On the 1st of January 2019 the International Maritime Solid Bulk Cargoes (IMSBC) Code will set new requirements to manage the risk of liquefaction during the transport of coal cargoes.
The IMSBC Code describes coal as a natural, solid, combustible material consisting of amorphous carbon and hydrocarbons.
The two primary concerns with coal cargoes are that they may self-heat and that they may emit methane (a flammable gas). The IMSBC Code provides that the shipper’s cargo declaration shall specify whether the cargo may be liable to emit methane or self-heat. Furthermore, certain coals cargoes may also be subject to liquefaction.
As such, the amended IMSBC Code classifies coal as Group A (i.e. cargoes which may liquefy if shipped at a moisture content in excess of their transportable moisture limit) if 75% or more of the material consists of fine particles under 5mm in size.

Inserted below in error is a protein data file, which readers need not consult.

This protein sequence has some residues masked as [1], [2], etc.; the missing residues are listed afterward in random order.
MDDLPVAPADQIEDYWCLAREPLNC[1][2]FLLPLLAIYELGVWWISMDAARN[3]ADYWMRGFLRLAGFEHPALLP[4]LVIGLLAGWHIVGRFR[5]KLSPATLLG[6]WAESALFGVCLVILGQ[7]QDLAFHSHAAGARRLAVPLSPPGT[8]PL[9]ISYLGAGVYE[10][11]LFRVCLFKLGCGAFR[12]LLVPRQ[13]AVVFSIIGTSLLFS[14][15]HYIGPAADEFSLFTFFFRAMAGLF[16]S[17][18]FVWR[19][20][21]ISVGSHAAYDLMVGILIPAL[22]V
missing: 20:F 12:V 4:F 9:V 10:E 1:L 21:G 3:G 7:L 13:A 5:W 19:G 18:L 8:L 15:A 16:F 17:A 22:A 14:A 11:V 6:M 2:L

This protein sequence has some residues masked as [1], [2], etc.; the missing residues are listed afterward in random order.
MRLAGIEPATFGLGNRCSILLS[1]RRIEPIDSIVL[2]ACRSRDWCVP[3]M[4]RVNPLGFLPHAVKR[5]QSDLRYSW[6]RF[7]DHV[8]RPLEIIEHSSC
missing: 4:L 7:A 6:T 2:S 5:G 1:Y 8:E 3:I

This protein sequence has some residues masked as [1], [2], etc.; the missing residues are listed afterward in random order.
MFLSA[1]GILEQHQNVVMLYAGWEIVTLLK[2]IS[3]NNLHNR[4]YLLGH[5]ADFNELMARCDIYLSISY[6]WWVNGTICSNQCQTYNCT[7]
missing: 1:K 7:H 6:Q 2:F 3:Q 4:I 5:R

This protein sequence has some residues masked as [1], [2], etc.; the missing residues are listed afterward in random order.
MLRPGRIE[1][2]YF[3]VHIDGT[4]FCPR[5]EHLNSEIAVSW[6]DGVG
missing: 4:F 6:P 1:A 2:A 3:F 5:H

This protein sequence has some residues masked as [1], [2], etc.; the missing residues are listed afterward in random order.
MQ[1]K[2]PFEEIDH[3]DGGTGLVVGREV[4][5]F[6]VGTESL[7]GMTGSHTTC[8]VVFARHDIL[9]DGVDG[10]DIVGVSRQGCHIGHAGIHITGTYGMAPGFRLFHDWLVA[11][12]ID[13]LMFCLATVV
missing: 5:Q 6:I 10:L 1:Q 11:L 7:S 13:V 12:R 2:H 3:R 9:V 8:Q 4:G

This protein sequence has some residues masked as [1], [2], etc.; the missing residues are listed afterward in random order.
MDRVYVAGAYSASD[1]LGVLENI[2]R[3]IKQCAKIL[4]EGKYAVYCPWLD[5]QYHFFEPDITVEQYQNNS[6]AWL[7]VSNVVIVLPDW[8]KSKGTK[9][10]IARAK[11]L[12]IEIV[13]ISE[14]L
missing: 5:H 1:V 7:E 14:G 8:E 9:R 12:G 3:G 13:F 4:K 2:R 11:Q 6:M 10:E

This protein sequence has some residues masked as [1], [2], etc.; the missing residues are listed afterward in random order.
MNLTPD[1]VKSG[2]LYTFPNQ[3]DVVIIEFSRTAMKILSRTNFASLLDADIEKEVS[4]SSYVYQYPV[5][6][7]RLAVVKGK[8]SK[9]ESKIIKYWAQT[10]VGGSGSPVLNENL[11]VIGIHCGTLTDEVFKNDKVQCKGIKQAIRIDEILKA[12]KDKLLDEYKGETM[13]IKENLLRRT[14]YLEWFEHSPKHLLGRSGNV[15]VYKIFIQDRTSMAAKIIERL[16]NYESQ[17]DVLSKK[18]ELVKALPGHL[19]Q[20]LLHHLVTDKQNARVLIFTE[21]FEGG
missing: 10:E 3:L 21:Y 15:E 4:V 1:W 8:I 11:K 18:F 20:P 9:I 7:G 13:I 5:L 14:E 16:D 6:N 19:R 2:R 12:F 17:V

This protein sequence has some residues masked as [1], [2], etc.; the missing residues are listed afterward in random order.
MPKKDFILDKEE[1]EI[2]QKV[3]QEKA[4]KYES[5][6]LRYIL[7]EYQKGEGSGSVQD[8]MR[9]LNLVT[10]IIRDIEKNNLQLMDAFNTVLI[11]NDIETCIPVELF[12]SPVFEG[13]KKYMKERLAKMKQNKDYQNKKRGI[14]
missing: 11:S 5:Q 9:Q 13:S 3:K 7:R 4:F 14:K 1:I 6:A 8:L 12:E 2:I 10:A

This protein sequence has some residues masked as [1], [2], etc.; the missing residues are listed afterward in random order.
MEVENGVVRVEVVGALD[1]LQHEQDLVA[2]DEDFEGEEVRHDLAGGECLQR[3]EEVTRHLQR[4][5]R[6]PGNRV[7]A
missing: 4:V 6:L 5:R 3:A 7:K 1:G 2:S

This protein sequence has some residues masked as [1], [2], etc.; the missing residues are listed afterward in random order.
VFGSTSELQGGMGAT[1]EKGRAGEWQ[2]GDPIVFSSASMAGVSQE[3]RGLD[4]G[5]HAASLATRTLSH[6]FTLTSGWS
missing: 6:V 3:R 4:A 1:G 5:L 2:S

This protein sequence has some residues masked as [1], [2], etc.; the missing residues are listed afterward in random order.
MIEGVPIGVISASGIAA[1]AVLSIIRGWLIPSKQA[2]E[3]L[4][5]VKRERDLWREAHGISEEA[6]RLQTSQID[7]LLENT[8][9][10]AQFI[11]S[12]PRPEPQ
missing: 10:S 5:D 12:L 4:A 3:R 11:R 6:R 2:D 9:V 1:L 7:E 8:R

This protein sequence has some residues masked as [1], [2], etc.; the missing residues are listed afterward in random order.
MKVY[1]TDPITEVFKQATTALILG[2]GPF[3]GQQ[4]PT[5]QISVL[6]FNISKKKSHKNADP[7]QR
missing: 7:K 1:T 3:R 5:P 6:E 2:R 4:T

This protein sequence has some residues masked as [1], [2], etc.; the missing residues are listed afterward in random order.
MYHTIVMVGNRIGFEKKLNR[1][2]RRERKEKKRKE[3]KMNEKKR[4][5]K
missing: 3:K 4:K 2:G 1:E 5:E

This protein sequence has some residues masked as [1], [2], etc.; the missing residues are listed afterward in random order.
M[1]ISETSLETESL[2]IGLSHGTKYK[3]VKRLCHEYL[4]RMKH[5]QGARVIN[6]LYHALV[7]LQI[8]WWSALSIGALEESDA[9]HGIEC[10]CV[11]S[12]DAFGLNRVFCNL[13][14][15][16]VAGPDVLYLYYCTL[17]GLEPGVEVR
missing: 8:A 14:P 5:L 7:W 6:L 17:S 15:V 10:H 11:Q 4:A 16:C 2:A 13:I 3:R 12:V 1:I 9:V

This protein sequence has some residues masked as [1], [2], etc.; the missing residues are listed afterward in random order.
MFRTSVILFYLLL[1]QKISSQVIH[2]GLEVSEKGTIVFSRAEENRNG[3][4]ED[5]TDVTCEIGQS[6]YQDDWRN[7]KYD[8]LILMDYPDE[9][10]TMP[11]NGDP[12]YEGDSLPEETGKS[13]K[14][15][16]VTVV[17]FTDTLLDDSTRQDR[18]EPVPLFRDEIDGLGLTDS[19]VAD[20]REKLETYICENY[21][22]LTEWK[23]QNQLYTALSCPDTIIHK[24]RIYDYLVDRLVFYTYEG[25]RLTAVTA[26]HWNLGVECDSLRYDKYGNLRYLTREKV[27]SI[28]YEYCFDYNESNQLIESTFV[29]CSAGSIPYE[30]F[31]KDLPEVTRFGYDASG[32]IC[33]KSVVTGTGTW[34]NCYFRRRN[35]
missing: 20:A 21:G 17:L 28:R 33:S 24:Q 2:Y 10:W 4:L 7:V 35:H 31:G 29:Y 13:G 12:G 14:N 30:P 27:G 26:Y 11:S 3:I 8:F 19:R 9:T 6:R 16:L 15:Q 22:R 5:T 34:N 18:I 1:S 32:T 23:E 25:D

Amendments to the IMSBC Code
The planned amendments to the IMSBC Code will affect the criteria claiming that coal cargoes are considered liable to liquefy (Group A) besides the chemical hazards which apply to all coal cargoes referring to self-heating or methane emissions (Group B).
This means that all coal cargoes are now to be seen as both liable to liquefy and have a chemical hazard unless the shippers can demonstrate that a coal cargo is not belonging to Group A:
1. Coal cargoes are not subject to Group A requirements if they have a particle size distribution such that:
a. not more than 10% is less than 1 mm AND
b. not more than 50% is less than 10 mm.
Cargoes exceeding either of these limits will not be exempt from Group A requirements. This differs from the equivalent size criteria for iron ore fines.
2. A competent authority of the country of loading can specify laboratory criteria to assess whether or not a coal cargo possesses Group A properties. Such criteria would most likely be based on the outcome of the test methods for Group A cargoes in Appendix 2 of the IMSBC Code.